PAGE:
Other NLANR sites are also engaged in measurement activities. Matt Mathis and Jamshid Mahdavi (PSC) are continuing their work on TCP performance issues with Sally Floyd (LBL) and Allyn Romanov (Sun), presenting the SACK Internet Draft at the March 1996 IETF, and publishing a related paper in Sigcomm '96. Both are currently working on implementations, focusing on NetBSD and Digital Unix, which they will test over both the vBNS and commodity network as soon as they are completed.

3.2 Liaison to R&E community: (NIMI, Common Solutions Group, DOE and NASA activities)

While Caida will ultimately be an institution to directly serve the ISP community and its commercial infrastructure, NLANR will provide essential glue, for at least several years, to test and deploy tools on R&E infrastructre before launching them on core commerical infrastructure. Several NLANR investigators are deeply involved in community measurement efforts, making CAIDA support a natural extension of its mission.

NLANR researchers Matt Mathis and Jamshid Mahdavi of PSC, in collaboration with Vern Paxson (LBL), have proposed a National Internet Measurement Infrastructure on which to deploy performance assessment software. They intend to enhance the current NPD software to be more industrial strength, but hardly more intrusive than ntpd, and then initially deploy it on research and federal agency infrastructure. Federal agency networks such as DREN and AAInet have already expressed interest in contributing bootstrapping resources to such a measurement infrastructure. In particular, the DOE has already begun extensive measurements to ascertain the performance their users receive, both domestically and internationally. NASA has already and will continue to provide NLANR with support for placing a measurement machine at FIX-west, which has become one of the few if not only publically available source of workload characteristics on the public Internet.

In the educational domain, the Common Solutions Group have expressed plans to make selected campus infrastructure available for deploying objective performance assessment tools, has also already approached NLANR about tool deployment on their infrastructure.

NLANR would offer or coordinate initial support for probes as desired by these communities, as CAIDA focuses on fostering research relationships with the commercial community.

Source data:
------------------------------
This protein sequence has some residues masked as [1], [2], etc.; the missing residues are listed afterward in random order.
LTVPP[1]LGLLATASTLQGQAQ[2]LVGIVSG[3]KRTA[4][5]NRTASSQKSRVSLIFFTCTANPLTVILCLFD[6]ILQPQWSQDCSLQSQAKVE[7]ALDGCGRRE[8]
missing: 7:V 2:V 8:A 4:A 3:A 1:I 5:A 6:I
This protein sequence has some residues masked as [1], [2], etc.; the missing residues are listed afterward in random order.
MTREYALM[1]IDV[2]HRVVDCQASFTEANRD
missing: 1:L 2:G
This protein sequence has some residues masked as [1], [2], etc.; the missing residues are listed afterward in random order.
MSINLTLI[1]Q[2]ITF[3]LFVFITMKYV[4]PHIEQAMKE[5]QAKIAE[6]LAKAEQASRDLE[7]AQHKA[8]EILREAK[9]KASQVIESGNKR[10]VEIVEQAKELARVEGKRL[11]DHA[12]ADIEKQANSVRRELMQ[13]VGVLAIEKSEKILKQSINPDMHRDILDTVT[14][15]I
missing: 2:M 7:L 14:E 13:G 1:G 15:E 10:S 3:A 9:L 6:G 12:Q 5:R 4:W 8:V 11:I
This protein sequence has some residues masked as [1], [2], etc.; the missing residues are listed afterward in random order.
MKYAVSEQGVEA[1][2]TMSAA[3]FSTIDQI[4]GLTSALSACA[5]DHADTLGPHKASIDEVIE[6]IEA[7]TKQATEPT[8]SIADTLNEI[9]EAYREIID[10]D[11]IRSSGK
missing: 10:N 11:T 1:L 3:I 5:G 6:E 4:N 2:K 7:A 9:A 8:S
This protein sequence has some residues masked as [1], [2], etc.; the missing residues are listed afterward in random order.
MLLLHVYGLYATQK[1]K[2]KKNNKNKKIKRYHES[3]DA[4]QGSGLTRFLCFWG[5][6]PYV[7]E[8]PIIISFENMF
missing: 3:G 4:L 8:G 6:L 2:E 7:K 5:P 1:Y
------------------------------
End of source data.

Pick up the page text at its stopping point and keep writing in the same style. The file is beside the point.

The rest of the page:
3.3 NLANR/RA collaboration

Craig Labovitz (Merit), under the auspices of the NSF-funded Routing Arbiter project, offers an extensive collection of data and statistical reports. Data include real-time graphs of network instability, charts and reports of instability and invalid routing announcement sources, and long-term trends. Also measured are packet loss and delay across and between the NAPs. The RA also uses SNMP to track BGP update totals, idle peering sessions, system uptime, free virtual memory and CPU utilization. This collection of data provides insight into end-to-end routing pathologies, provider stability and network topology. NLANR has been working with Craig for several months, and he will be the PI on a CAIDA-adjunct proposal to be submitted from the University of Michigan for routing statistics analysis and tool development. We intend for the University of Michigan activities to gradually become seamlessly integrated with CAIDA.

3.4 CAIDA as an Autonomous Organization

The NLANR project supports the national networking agenda, providing long range engineering, design, and planning support through leveraging the resources of the NSF-supported supercomputing centers and other research institutions, including Harvard University (Scott Bradner), Lawrence Berkeley Labs (Vern Paxson), Kansas University (Gary Minden and Joe Evans), and Bellcore (Padma Krishnaswamy). NLANR's role in the formation of the proposed consortium is consistent with elements of its mission, most notably, those NLANR goals related to:

  • widening access to shared national computing, networking, and laboratory resources